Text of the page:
Announcement

We are excited to announce that all Gentle Dentistry clinics have re-opened for non-emergent and elective dental care.Caring for the communities we serve is our top priority. As we phase back into normal practice, a few things will be different at your upcoming visits. Check out the temporary process changes we have put in place for the safety of our patients and team – LEARN MORE HERE. We’re looking forward to seeing you soon.
-The Team at Gentle Dentistry

Teeth look deceivingly simple from the outside, but the internal workings of our gnashers are more intricate than you’d imagine. You may think that our teeth are just made of bone, but that’s not the case. Our teeth actually have four separate parts that work together, creating the strength necessary to process the food that keeps us healthy. Today we take a deep dive and answer the question – what are teeth made of?

Teeth Are Not Made of Bone

Bone is made up of living tissue. Bone is built to be strong yet flexible enough to endure the stress we put on them each and every day. Bones are made of collagen and calcium phosphate. Our bones are alive, which means that if they are broken, they can repair themselves. Bones also have bone marrow, which is rich in blood vessels.

In contrast, our teeth are not living tissue. What you see is what you get. They do not break down and regenerate as our bones do. Instead, our teeth are made from four different types of tissue: enamel, dentin, pulp, and cementum. Let’s start from the inside and work our way out.

The Pulp

Consider the pulp as the heart of your tooth. It’s the soft center of your tooth, and it’s actually alive, containing all the nerves, blood vessels, and connective tissue your tooth needs to be healthy and strong. It feeds the layer above it (called dentin), which is responsible for giving teeth their natural color.

A tooth can survive without its pulp, but it will not survive if the pulp becomes infected. If you let a cavity go for too long without repair, it can cause bacteria to enter the pulp cavity and cause infection. If you have a toothache, you can bet that the heart of your tooth has become damaged by tooth decay. When you undergo a root canal, your dentist can draw out the infected pulp material, leaving the shell of your tooth intact.

Dentin

Dentin is the portion of your tooth that sits just underneath the enamel and makes up the largest part of the tooth. 70% of dentin is made up of inorganic matter, while the other 30% is organic matter (primarily calcium and phosphate ions) and water. The crystals that make up dentin are much smaller than those of enamel, which means it is much softer than enamel. Also, unlike enamel, dentin is living tissue, able to grow and repair itself if necessary. There are tubes that run down into the pulp, allowing it the resources it needs for regeneration.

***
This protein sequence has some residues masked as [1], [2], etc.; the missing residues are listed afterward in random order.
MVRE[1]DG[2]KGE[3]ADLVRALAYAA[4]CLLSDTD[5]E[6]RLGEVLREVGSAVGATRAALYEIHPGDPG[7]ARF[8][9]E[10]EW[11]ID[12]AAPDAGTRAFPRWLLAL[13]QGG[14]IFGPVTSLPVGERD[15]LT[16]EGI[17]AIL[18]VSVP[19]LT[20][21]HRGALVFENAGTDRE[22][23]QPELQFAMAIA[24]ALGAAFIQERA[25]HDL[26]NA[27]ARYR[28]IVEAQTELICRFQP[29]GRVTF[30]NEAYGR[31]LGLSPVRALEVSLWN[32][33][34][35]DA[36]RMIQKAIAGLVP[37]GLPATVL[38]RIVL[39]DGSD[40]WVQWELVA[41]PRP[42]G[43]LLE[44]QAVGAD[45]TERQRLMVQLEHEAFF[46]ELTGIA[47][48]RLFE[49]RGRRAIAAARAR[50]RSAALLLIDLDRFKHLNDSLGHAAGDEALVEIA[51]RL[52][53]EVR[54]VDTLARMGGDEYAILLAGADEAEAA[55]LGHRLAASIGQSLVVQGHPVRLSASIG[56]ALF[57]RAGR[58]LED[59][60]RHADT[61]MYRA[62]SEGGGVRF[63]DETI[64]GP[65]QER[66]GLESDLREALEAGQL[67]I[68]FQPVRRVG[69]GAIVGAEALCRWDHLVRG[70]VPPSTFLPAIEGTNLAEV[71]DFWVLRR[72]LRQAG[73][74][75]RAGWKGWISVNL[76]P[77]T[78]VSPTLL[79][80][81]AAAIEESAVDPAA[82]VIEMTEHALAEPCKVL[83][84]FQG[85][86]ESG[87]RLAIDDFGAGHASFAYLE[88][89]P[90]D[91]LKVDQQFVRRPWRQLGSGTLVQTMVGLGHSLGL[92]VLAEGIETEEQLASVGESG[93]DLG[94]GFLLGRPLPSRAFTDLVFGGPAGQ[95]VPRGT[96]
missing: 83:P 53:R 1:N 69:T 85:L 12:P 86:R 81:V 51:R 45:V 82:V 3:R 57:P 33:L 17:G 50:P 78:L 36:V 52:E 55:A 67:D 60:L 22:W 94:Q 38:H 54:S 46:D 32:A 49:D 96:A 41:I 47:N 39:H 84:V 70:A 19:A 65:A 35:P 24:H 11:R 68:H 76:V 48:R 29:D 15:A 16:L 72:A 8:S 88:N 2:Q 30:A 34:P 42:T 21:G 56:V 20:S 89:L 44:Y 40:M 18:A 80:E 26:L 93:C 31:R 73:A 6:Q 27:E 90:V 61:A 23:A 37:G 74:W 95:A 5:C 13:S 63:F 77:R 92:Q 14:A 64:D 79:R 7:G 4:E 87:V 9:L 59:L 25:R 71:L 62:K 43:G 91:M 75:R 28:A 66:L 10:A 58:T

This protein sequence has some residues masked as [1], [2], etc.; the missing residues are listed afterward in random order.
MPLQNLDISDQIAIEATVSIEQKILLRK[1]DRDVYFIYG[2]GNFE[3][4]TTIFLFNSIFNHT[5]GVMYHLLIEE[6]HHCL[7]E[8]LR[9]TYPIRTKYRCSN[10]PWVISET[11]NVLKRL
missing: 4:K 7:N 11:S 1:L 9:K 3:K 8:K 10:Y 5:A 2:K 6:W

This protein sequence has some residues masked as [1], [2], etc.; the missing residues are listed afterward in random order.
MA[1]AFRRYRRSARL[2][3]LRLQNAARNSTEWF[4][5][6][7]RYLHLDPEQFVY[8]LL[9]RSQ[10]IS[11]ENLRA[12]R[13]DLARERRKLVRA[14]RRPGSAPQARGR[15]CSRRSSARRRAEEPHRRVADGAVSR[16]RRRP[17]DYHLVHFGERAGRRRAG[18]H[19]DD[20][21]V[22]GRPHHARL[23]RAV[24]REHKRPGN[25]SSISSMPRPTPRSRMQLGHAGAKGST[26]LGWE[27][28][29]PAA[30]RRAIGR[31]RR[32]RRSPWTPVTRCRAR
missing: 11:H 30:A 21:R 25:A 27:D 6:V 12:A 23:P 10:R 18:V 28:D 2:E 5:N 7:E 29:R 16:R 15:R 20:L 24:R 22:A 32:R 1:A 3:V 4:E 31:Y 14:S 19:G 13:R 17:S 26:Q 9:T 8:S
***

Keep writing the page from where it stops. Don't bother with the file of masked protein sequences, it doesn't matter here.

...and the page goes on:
The downside is that these tubes also contain nerves, which is why when the enamel wears away from the surface of your teeth, sensitivity to hot, cold, and sweet occurs. When you eat or drink, these substances can travel through the tubes into that sensitive heart of the tooth, which is the pain you feel when sensitivity becomes a problem.

Cementum

Cementum is a hard substance that connects to fibers that keep your tooth in place within the jawbone. It attaches the tooth root to the periodontal ligament, which keeps our teeth stable within the jaw. Cementum consists of two different categories – cellular and acellular. Cellular cementum contains collagen fibers and covers the bottom of the tooth root, while acellular cementum covers the area where the root of the tooth meets the crown. Both types are softer than enamel but harder than dentin.

Enamel

Now we have reached the enamel. Tooth enamel envelopes and protects the crown, which is the part of the tooth we can see and makes up our smile. Enamel is made up of many types of minerals that combine to make it the hardest substance in the human body. Healthy enamel is usually a shade of white that varies from light yellow to grayish-blue. Your tooth enamel is only about 2.5mm thick, yet it protects the fragile internal tissues that make up the rest of the tooth.

Teeth are Strong but Require Care

Enamel may be the hardest substance in our body, but that doesn’t mean it’s infallible. Acids and sugar from the foods we eat can eat through the enamel, causing sensitivity, cavities, and tooth decay. It’s why it’s so important that we take care to protect our teeth and maintain good oral health. Brushing, flossing, and visiting your dentist twice a year is the minimum you need to ensure your teeth and gums remain healthy. If you haven’t been to the dentist in a while, now might be a good time to schedule an appointment online!

Remember that we only get one set of teeth. Isn’t it amazing that the 32 adult teeth we are born with can last our entire lives with proper care?

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